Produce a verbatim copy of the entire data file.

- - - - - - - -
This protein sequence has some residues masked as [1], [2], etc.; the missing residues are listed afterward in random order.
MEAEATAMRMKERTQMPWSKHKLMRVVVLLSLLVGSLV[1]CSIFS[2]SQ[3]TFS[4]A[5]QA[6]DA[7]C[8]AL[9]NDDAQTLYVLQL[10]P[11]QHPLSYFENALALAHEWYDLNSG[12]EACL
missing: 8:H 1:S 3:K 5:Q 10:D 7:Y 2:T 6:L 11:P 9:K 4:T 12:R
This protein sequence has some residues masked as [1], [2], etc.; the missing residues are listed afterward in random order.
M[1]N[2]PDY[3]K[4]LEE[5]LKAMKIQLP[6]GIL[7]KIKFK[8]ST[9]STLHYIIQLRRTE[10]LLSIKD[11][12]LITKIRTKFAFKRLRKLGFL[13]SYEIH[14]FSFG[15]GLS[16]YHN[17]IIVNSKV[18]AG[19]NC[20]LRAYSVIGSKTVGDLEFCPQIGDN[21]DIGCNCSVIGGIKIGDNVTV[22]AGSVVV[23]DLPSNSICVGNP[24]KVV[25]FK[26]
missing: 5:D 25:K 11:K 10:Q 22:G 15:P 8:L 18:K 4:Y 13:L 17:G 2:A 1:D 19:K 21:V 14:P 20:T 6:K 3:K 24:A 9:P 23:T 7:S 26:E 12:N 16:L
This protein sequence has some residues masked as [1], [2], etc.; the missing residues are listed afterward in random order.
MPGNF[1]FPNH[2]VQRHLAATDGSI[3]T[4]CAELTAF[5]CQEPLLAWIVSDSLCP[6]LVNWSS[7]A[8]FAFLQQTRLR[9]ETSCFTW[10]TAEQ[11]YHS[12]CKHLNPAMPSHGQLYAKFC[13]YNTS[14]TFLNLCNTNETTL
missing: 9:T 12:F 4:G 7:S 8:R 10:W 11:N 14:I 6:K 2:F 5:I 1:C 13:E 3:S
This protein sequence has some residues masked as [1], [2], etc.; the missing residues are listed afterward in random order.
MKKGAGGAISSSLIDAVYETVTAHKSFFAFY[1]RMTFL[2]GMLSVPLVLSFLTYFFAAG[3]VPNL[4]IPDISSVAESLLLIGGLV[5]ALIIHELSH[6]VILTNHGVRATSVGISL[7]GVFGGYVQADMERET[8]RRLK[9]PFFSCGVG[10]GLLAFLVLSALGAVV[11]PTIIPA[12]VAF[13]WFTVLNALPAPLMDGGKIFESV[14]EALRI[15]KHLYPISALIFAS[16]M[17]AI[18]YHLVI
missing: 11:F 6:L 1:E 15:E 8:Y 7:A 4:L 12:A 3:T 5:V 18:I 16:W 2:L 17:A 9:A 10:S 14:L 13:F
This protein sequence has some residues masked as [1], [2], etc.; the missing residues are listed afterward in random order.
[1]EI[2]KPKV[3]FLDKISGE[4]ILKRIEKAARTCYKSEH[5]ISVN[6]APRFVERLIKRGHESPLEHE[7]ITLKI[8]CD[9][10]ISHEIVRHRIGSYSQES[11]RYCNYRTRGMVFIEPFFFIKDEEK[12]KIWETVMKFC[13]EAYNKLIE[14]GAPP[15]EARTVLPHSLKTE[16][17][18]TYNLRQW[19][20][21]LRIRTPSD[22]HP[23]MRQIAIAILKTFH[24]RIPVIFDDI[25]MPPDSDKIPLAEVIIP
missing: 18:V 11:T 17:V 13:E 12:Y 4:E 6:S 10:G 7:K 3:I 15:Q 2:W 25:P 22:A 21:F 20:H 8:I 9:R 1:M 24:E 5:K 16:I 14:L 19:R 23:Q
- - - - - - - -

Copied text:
This protein sequence has some residues masked as [1], [2], etc.; the missing residues are listed afterward in random order.
MEAEATAMRMKERTQMPWSKHKLMRVVVLLSLLVGSLV[1]CSIFS[2]SQ[3]TFS[4]A[5]QA[6]DA[7]C[8]AL[9]NDDAQTLYVLQL[10]P[11]QHPLSYFENALALAHEWYDLNSG[12]EACL
missing: 8:H 1:S 3:K 5:Q 10:D 7:Y 2:T 6:L 11:P 9:K 4:T 12:R
This protein sequence has some residues masked as [1], [2], etc.; the missing residues are listed afterward in random order.
M[1]N[2]PDY[3]K[4]LEE[5]LKAMKIQLP[6]GIL[7]KIKFK[8]ST[9]STLHYIIQLRRTE[10]LLSIKD[11][12]LITKIRTKFAFKRLRKLGFL[13]SYEIH[14]FSFG[15]GLS[16]YHN[17]IIVNSKV[18]AG[19]NC[20]LRAYSVIGSKTVGDLEFCPQIGDN[21]DIGCNCSVIGGIKIGDNVTV[22]AGSVVV[23]DLPSNSICVGNP[24]KVV[25]FK[26]
missing: 5:D 25:K 11:K 10:Q 22:G 15:P 8:L 18:K 4:Y 13:L 17:G 2:A 1:D 19:K 21:V 14:P 20:T 6:K 3:K 24:A 9:P 23:T 7:S 26:E 12:N 16:L
This protein sequence has some residues masked as [1], [2], etc.; the missing residues are listed afterward in random order.
MPGNF[1]FPNH[2]VQRHLAATDGSI[3]T[4]CAELTAF[5]CQEPLLAWIVSDSLCP[6]LVNWSS[7]A[8]FAFLQQTRLR[9]ETSCFTW[10]TAEQ[11]YHS[12]CKHLNPAMPSHGQLYAKFC[13]YNTS[14]TFLNLCNTNETTL
missing: 9:T 12:F 4:G 7:S 8:R 10:W 11:N 14:I 6:K 2:F 5:I 1:C 13:E 3:S
This protein sequence has some residues masked as [1], [2], etc.; the missing residues are listed afterward in random order.
MKKGAGGAISSSLIDAVYETVTAHKSFFAFY[1]RMTFL[2]GMLSVPLVLSFLTYFFAAG[3]VPNL[4]IPDISSVAESLLLIGGLV[5]ALIIHELSH[6]VILTNHGVRATSVGISL[7]GVFGGYVQADMERET[8]RRLK[9]PFFSCGVG[10]GLLAFLVLSALGAVV[11]PTIIPA[12]VAF[13]WFTVLNALPAPLMDGGKIFESV[14]EALRI[15]KHLYPISALIFAS[16]M[17]AI[18]YHLVI
missing: 11:F 6:L 1:E 15:E 8:Y 7:A 4:L 12:A 3:T 5:V 18:I 16:W 2:L 17:A 9:A 10:S 14:L 13:F
This protein sequence has some residues masked as [1], [2], etc.; the missing residues are listed afterward in random order.
[1]EI[2]KPKV[3]FLDKISGE[4]ILKRIEKAARTCYKSEH[5]ISVN[6]APRFVERLIKRGHESPLEHE[7]ITLKI[8]CD[9][10]ISHEIVRHRIGSYSQES[11]RYCNYRTRGMVFIEPFFFIKDEEK[12]KIWETVMKFC[13]EAYNKLIE[14]GAPP[15]EARTVLPHSLKTE[16][17][18]TYNLRQW[19][20][21]LRIRTPSD[22]HP[23]MRQIAIAILKTFH[24]RIPVIFDDI[25]MPPDSDKIPLAEVIIP
missing: 18:V 11:T 17:V 13:E 12:Y 4:E 6:S 10:G 7:K 3:I 15:Q 2:W 25:P 22:A 21:F 20:H 8:I 9:R 1:M 24:E 5:K 16:I 14:L 19:R 23:Q